It’s a week now since our suitcases were put outside the cabin and our adventure was coming to an end.
Deb and I have lived in a bit of a dream since we came home, as life began to revert to normal. The washing is completed, the suitcases put away in the loft, the cupboards have been restocked with food, and the freezer is filling up. We have bought seeds and Deb has just about filled all the available space in the greenhouse with pots and trays of flowers and vegetables for the summer.
There is still a list of things that need doing such as digging the vegetable plot, getting rid of a forest of weeds that have appeared, empty last year’s compost bin and spread its goodness on the soil. The water butts need to go back to their proper places and connected up so they gather the precious water for the dry (hopefully) moments during the summer. The lawns need another cut and then be given a first dose of ‘weed and feed’ to turn it back to dandelion less and green delight.
Turning to more major projects, the shed needs to be re-roofed, and the greenhouse is scheduled to be changed for a glass one rather than the noisy plastic panelled one we have at present. We want new carpets in the bedrooms and the dining room, the settees need replacing, and we want a fence and gate across the gap at the bottom of our front garden.
On my personal ‘to do’ list there are three outstanding book projects in various stages, plus of course the book of the world cruise needs to be started, while it is still fresh in my mind.
Sadly Deb and I can only get on with our lists a little bit at a time. We have both got annoying colds since our return, but more importantly, our minds are still in cruise mode, and memories are far too vivid to shove to the back of our brains for a while yet.
So, how can I summarise those 104 days, those 30 or so different countries, those 50 or more cities that we visited, those hundreds of amazing memories, and thousands of smiles and laughs?
There were bad moments, and this blog has probably captured many of them, but are they what I will remember most, and will they sour the experience?
Was this a good cruise? …Yes of course it was.
Was it a very good cruise? …Yes for most of the time.
Was it better than the first world circumnavigation five years ago? …No, the buzz and excitement of the experience wasn’t so intense.
Would I do it again? …Yes in a flash, but I don’t think it will happen, and I believe the experience would be even less exciting, and become what I noticed on several faces of those who repeat the winter world cruise as a habit. They don’t see it as an adventure; it is just what they do to avoid the winter.
I will try and break it down now.
The experience of sailing into and away from exotic countries and cities, is still amazing. Only on a cruise ship can you savour the sights of a cityscape, and only on a world cruise can you drool at the first glimpses of iconic bridges and buildings in the morning twilight, and see them disappearing into the distance in the evening dusk as your floating home moves onto another city or country, or even continent. It is not like a Mediterranean cruise, you can go on these several times each summer and revisit cities and island, if you have the money and the time. A world cruise opens up the possibility of seeing places that are thousands of miles away and British-based ships rarely venture so far away.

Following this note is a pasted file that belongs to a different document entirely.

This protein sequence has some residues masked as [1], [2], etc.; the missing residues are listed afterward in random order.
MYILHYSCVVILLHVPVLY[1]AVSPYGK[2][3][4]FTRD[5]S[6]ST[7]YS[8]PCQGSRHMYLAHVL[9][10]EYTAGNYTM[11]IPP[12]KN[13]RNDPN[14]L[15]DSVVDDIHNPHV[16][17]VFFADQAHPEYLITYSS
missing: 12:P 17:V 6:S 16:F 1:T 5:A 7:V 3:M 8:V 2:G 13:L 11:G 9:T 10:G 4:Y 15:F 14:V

Yes of course you can go by plane and experience the culture of the far east, the fun of Australasia, or the excitement of California, but you can never squeeze in so many different places with the comfort of a floating hotel.
On this trip I enjoyed our first visit to Malta near the beginning of the cruise, but I wasn’t so enthused generally about the first couple of sectors. Jordan was amazing for the ruggedness of the desert. The cocktail party and the water display in Dubai were sensational, but the city itself has become too glitzy and too big, in my personal belief. We saw a lot of what I can only describe as dirty cities and countries. India is a rich country with ambitions to be big and successful, but there are so many poor people, in poor towns, who seem to be ignored while the richer city centres get glitzier and bigger without thought for the less well-off, and less able people a few miles, or just metres, away.
The cruise was described as being a Heritage Cruise to remember 180 years of P&O sailing around the world, and yes we saw a great deal of history, with colonial buildings built as the trade routes expanded across the Indian Ocean. But the majority of these buildings are being forgotten for what they were, and if not modernised behind the original facades they are being allowed to decay, or simply pulled down and described by the guides as the site of a once-famous and important historical landmark.
Then we reached Singapore. This is a city that remembers its history, and modernises those colonial buildings whilst keeping their appearance. At the same time the city is growing, and is mixing glass and steel amongst its brick covered past. It is clean, vibrant, and fantastic. And it was like a turning point on the cruise. The two days in Singapore cheered us all up and the next three sectors were exciting and stimulating.
The majority of the cities we went to were clean. The people were friendly and generally looked to be comfortable with life. And yes, virtually everyone spoke English.
The island of Indonesia provided a wonderful tour of Buddhist temples and traditional ways of life. Its busy population and packed roads meant travelling in convoy and having police cars with blue lights and sirens everywhere we went but we quickly got used to it. Sadly we had a real tropical shower that lasted nearly an hour. It turned green and beautiful forests and fields into floods of muddy water. We realised just how volatile the tropical weather can be. The only real disappointment of Indonesia was the Port of Semarang which stank of something no one could recognise, but everyone felt concerned by it.
From there we moved onto Bali. This was a place where we had bad memories of our visit in 2012. We couldn’t forget, or forgive, and stayed firmly close to the ship.
After quite a period at sea we arrived at a run of ports in Australia. I will always be excited at the smiling happy people, and a country that I once thought I would never see beyond the pictures on the television, or in books. Now I have been there twice, and seen several of its beautiful major cities, plus the enchanting Kangaroo Island that was both a surprise and a delight. I love the country and will always feel proud and amazed that I ever got there.